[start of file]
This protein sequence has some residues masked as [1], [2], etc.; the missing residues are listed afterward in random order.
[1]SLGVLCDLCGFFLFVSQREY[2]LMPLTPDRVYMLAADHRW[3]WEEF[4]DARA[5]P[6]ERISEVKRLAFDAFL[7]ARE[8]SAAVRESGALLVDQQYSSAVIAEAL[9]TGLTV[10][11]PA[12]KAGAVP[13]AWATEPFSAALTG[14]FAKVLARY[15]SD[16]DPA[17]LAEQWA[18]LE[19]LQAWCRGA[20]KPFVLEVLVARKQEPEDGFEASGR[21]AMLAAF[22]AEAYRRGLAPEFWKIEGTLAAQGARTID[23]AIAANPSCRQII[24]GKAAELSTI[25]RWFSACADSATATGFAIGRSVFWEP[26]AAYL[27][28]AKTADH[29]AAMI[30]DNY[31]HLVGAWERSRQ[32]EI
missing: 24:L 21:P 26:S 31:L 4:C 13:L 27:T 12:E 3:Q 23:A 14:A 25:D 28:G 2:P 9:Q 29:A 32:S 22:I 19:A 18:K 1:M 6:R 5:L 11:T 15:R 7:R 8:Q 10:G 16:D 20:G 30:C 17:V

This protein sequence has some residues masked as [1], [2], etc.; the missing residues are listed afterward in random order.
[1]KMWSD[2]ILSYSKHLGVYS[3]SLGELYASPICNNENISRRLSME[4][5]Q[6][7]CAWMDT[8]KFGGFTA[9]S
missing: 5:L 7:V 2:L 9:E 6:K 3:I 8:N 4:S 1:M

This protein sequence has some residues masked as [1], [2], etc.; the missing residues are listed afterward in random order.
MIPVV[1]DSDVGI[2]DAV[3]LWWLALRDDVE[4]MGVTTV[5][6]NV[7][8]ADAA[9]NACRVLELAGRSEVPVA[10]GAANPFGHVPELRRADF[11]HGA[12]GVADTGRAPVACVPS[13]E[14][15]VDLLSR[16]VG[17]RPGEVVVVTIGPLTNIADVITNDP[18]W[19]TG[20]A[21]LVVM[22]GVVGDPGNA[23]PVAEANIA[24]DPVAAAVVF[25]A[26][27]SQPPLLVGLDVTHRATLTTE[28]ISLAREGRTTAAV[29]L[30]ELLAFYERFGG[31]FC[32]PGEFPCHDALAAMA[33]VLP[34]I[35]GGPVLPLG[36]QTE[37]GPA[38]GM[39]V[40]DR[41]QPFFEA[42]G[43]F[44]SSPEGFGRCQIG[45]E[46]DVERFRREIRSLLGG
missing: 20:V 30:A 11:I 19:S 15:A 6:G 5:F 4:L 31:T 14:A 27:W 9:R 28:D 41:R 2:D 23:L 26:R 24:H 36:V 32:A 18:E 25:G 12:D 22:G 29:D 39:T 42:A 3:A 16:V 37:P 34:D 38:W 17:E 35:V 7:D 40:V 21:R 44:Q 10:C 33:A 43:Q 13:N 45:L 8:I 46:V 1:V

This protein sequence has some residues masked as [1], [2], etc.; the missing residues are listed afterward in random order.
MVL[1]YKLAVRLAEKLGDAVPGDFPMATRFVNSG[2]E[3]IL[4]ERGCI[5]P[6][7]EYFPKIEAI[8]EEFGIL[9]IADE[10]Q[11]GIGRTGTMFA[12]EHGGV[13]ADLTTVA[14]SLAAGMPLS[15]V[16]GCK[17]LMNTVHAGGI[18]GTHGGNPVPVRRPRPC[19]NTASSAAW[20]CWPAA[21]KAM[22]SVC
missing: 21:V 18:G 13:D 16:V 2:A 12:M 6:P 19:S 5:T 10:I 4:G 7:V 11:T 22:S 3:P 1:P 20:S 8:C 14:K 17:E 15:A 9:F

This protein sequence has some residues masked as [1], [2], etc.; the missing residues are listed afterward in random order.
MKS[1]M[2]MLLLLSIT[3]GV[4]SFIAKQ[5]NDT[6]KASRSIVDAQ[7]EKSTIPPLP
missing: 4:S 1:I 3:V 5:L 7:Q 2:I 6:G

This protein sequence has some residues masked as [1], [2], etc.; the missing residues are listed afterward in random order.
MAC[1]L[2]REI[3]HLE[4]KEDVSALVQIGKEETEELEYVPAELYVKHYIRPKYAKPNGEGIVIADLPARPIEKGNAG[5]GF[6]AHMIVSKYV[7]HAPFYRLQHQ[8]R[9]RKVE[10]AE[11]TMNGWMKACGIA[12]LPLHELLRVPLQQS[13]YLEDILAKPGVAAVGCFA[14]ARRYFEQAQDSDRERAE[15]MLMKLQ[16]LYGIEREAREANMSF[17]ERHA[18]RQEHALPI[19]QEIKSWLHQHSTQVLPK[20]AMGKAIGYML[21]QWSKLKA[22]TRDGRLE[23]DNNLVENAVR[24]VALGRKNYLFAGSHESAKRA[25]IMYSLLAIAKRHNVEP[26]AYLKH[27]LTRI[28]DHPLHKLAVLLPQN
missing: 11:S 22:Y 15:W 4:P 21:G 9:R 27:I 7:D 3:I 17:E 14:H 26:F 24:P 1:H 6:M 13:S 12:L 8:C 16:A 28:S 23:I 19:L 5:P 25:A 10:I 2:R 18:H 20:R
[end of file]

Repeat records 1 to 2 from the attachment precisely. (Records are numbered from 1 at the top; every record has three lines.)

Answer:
This protein sequence has some residues masked as [1], [2], etc.; the missing residues are listed afterward in random order.
[1]SLGVLCDLCGFFLFVSQREY[2]LMPLTPDRVYMLAADHRW[3]WEEF[4]DARA[5]P[6]ERISEVKRLAFDAFL[7]ARE[8]SAAVRESGALLVDQQYSSAVIAEAL[9]TGLTV[10][11]PA[12]KAGAVP[13]AWATEPFSAALTG[14]FAKVLARY[15]SD[16]DPA[17]LAEQWA[18]LE[19]LQAWCRGA[20]KPFVLEVLVARKQEPEDGFEASGR[21]AMLAAF[22]AEAYRRGLAPEFWKIEGTLAAQGARTID[23]AIAANPSCRQII[24]GKAAELSTI[25]RWFSACADSATATGFAIGRSVFWEP[26]AAYL[27][28]AKTADH[29]AAMI[30]DNY[31]HLVGAWERSRQ[32]EI
missing: 24:L 21:P 26:S 31:L 4:C 13:L 27:T 12:E 3:Q 23:A 14:A 25:D 28:G 2:P 9:Q 29:A 32:S 22:I 19:A 18:K 1:M 6:R 5:L 11:T 15:R 7:R 8:Q 10:G 16:D 20:G 30:C 17:V

This protein sequence has some residues masked as [1], [2], etc.; the missing residues are listed afterward in random order.
[1]KMWSD[2]ILSYSKHLGVYS[3]SLGELYASPICNNENISRRLSME[4][5]Q[6][7]CAWMDT[8]KFGGFTA[9]S
missing: 5:L 7:V 2:L 9:E 6:K 3:I 8:N 4:S 1:M